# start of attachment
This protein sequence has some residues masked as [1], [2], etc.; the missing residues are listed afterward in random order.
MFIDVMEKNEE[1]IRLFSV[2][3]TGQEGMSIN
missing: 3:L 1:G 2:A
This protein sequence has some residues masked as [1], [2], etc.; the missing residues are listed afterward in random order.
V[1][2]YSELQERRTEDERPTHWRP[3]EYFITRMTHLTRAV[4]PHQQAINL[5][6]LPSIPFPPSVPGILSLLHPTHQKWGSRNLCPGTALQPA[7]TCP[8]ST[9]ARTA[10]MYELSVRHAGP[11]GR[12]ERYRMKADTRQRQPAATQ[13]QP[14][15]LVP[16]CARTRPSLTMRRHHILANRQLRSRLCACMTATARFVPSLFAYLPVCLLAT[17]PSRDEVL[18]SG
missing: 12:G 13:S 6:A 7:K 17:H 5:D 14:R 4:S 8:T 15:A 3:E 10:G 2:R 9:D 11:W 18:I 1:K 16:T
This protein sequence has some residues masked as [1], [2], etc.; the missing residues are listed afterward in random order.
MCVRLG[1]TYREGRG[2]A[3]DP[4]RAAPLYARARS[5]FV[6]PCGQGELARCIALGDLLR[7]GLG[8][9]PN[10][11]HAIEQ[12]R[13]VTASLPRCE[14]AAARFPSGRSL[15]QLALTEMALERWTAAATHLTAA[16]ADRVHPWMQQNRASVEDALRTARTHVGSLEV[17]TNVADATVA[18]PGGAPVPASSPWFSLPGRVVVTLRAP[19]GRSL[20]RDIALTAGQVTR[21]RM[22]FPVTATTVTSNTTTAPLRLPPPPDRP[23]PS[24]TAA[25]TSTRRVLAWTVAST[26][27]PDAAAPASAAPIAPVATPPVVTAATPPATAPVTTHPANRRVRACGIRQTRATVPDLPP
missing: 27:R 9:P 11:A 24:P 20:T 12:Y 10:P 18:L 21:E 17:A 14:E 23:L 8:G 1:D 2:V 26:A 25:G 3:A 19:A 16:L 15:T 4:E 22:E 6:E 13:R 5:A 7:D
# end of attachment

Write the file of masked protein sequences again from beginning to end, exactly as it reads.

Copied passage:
This protein sequence has some residues masked as [1], [2], etc.; the missing residues are listed afterward in random order.
MFIDVMEKNEE[1]IRLFSV[2][3]TGQEGMSIN
missing: 3:L 1:G 2:A
This protein sequence has some residues masked as [1], [2], etc.; the missing residues are listed afterward in random order.
V[1][2]YSELQERRTEDERPTHWRP[3]EYFITRMTHLTRAV[4]PHQQAINL[5][6]LPSIPFPPSVPGILSLLHPTHQKWGSRNLCPGTALQPA[7]TCP[8]ST[9]ARTA[10]MYELSVRHAGP[11]GR[12]ERYRMKADTRQRQPAATQ[13]QP[14][15]LVP[16]CARTRPSLTMRRHHILANRQLRSRLCACMTATARFVPSLFAYLPVCLLAT[17]PSRDEVL[18]SG
missing: 12:G 13:S 6:A 7:K 17:H 5:D 14:R 4:S 8:T 15:A 3:E 10:G 2:R 9:D 11:W 18:I 1:K 16:T
This protein sequence has some residues masked as [1], [2], etc.; the missing residues are listed afterward in random order.
MCVRLG[1]TYREGRG[2]A[3]DP[4]RAAPLYARARS[5]FV[6]PCGQGELARCIALGDLLR[7]GLG[8][9]PN[10][11]HAIEQ[12]R[13]VTASLPRCE[14]AAARFPSGRSL[15]QLALTEMALERWTAAATHLTAA[16]ADRVHPWMQQNRASVEDALRTARTHVGSLEV[17]TNVADATVA[18]PGGAPVPASSPWFSLPGRVVVTLRAP[19]GRSL[20]RDIALTAGQVTR[21]RM[22]FPVTATTVTSNTTTAPLRLPPPPDRP[23]PS[24]TAA[25]TSTRRVLAWTVAST[26][27]PDAAAPASAAPIAPVATPPVVTAATPPATAPVTTHPANRRVRACGIRQTRATVPDLPP
missing: 27:R 9:P 11:A 24:P 20:T 12:Y 10:P 18:L 21:E 17:A 14:E 23:L 8:G 1:D 2:V 26:A 25:G 3:A 19:A 16:L 15:T 4:E 22:E 6:E 13:R 5:A 7:D